Disposable pattern (Disposable Design Principle) pt.2


    SafeHandle / CriticalHandle / SafeBuffer / derived types


    I feel I’m going to open the Pandora’s box for you. Let’s talk about special types: SafeHandle, CriticalHandle and their derived types.


    This is the last thing about the pattern of a type that gives access to an unmanaged resource. But first, let’s list everything we usually get from unmanaged world:


    The first and obvious thing is handles. This may be an meaningless word for a .NET developer, but it is a very important component of the operating system world. A handle is a 32- or 64-bit number by nature. It designates an opened session of interaction with an operating system. For example, when you open a file you get a handle from the WinApi function. Then you can work with it and do Seek, Read or Write operations. Or, you may open a socket for network access. Again an operating system will pass you a handle. In .NET handles are stored as IntPtr type;


    This chapter was translated from Russian jointly by author and by professional translators. You can help us with translation from Russian or English into any other language, primarily into Chinese or German.

    Also, if you want thank us, the best way you can do that is to give us a star on github or to fork repository github/sidristij/dotnetbook.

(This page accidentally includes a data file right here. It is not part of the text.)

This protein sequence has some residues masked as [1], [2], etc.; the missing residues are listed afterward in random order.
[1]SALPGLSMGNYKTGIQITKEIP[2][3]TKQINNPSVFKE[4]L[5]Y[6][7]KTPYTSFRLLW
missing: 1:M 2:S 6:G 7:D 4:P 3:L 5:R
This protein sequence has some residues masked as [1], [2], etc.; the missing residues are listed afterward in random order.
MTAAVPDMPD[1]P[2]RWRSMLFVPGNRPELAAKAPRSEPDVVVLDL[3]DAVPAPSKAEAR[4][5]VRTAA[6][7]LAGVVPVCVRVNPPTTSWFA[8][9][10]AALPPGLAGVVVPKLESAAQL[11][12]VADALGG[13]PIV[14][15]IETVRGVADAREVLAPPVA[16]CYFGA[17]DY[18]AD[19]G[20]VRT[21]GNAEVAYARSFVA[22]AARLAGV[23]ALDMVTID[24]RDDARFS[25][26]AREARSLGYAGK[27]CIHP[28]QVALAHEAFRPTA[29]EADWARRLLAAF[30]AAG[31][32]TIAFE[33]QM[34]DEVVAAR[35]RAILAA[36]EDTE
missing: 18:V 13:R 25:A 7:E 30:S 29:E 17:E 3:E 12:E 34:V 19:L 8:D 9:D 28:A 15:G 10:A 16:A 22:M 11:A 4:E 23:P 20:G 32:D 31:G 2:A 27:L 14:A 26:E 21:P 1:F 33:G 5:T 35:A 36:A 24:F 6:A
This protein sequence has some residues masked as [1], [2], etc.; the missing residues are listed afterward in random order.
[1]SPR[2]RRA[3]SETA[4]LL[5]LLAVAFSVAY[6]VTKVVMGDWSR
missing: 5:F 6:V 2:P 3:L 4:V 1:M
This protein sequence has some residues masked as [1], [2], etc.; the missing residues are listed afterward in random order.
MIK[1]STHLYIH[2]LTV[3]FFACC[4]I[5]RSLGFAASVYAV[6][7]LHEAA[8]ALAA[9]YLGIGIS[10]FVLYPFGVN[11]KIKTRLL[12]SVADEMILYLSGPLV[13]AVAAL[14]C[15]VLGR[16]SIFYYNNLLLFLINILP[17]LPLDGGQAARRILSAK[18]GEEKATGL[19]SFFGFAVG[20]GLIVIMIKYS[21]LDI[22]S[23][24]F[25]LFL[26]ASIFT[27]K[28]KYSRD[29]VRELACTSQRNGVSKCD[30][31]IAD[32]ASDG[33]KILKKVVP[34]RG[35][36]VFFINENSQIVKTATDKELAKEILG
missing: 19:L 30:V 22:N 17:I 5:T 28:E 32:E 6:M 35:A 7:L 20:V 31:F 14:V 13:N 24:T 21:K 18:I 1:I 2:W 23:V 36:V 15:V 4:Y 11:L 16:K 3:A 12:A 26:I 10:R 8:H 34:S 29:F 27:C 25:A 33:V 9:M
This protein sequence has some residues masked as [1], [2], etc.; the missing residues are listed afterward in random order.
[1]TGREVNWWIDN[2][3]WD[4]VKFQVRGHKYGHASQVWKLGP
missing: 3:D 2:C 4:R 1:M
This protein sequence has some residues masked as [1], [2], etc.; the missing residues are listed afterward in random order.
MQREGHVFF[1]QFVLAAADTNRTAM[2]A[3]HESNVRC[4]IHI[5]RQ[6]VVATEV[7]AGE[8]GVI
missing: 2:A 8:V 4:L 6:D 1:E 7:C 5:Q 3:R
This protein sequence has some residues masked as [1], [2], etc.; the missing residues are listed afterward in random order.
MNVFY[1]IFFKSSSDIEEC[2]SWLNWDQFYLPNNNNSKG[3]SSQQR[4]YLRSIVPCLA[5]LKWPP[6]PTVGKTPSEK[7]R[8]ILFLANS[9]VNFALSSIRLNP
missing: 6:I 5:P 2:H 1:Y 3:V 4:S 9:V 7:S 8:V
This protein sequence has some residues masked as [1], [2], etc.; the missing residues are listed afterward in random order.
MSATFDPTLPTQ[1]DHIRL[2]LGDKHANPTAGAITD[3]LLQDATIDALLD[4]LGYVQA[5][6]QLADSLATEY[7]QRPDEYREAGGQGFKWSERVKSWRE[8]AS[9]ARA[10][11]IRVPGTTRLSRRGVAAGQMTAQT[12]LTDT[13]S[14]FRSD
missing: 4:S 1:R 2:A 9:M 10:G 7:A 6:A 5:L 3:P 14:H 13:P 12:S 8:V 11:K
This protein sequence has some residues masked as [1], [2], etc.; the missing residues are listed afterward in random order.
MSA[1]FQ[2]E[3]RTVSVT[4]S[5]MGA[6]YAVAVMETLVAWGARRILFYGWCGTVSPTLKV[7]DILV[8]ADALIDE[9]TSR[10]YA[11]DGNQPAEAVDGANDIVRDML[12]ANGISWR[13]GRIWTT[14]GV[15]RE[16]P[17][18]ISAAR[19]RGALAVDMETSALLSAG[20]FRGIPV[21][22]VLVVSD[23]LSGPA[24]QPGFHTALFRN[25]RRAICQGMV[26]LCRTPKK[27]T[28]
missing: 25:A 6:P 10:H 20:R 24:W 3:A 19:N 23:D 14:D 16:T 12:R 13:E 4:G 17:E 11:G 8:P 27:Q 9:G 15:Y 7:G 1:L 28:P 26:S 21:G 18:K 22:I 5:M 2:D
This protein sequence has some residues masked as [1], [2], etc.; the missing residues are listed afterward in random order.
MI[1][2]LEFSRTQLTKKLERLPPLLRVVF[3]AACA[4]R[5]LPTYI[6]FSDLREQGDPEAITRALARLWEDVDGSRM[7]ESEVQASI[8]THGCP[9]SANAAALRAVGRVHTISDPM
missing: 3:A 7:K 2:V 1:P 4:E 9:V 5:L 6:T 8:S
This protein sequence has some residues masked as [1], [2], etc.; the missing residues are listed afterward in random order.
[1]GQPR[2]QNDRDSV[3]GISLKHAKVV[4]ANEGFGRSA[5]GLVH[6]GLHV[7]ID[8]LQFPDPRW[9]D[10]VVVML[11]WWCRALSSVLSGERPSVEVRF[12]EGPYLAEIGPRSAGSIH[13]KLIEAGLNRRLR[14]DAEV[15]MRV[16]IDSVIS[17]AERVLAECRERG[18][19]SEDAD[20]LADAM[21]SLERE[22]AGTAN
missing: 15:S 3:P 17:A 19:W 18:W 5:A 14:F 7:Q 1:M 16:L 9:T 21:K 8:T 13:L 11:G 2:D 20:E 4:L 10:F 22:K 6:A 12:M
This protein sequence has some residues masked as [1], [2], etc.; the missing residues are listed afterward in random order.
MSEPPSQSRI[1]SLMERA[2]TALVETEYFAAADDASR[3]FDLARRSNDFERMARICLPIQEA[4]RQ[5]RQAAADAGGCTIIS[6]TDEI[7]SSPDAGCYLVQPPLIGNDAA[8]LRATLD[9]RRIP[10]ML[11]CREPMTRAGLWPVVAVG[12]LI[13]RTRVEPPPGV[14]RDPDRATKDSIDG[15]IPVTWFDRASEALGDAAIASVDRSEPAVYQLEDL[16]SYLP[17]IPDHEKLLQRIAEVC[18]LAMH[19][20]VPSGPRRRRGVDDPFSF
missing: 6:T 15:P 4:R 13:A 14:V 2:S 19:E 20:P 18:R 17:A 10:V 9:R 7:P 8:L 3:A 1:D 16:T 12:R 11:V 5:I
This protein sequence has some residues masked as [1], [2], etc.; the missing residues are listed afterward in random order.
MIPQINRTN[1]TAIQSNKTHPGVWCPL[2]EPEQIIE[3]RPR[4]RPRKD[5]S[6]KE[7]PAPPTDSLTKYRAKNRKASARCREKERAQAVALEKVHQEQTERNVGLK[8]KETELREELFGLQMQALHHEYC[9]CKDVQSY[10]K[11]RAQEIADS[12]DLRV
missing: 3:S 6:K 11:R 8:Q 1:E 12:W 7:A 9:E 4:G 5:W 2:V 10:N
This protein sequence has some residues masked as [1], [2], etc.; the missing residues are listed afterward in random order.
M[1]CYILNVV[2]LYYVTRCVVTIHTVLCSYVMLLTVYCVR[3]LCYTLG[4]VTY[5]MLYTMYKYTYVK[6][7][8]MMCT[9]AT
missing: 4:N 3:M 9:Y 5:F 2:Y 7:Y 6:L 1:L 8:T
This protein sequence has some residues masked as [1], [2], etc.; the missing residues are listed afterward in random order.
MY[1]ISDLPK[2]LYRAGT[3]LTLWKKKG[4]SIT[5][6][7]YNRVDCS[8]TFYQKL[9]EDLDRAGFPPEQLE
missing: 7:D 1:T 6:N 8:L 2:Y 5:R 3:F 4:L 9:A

• The second thing is data arrays. You can work with unmanaged arrays either through unsafe code (unsafe is a key word here) or use SafeBuffer which will wrap a data buffer into a suitable .NET class. Note that the first way is faster (e.g. you can optimize loops greatly), but the second one is much safer, as it is based on SafeHandle;
    • Then go strings. Strings are simple as we need to determine the format and encoding of the string we capture. It is then copied for us (a string is an immutable class) and we don’t worry about it anymore.
    • The last thing is ValueTypes that are just copied so we don’t need to think about them at all.

    SafeHandle is a special .NET CLR class that inherits CriticalFinalizerObject and should wrap the handles of an operating system in the safest and most comfortable way.


    [SecurityCritical, SecurityPermission(SecurityAction.InheritanceDemand, UnmanagedCode=true)]
    public abstract class SafeHandle : CriticalFinalizerObject, IDisposable
    {
        protected IntPtr handle;        // The handle from OS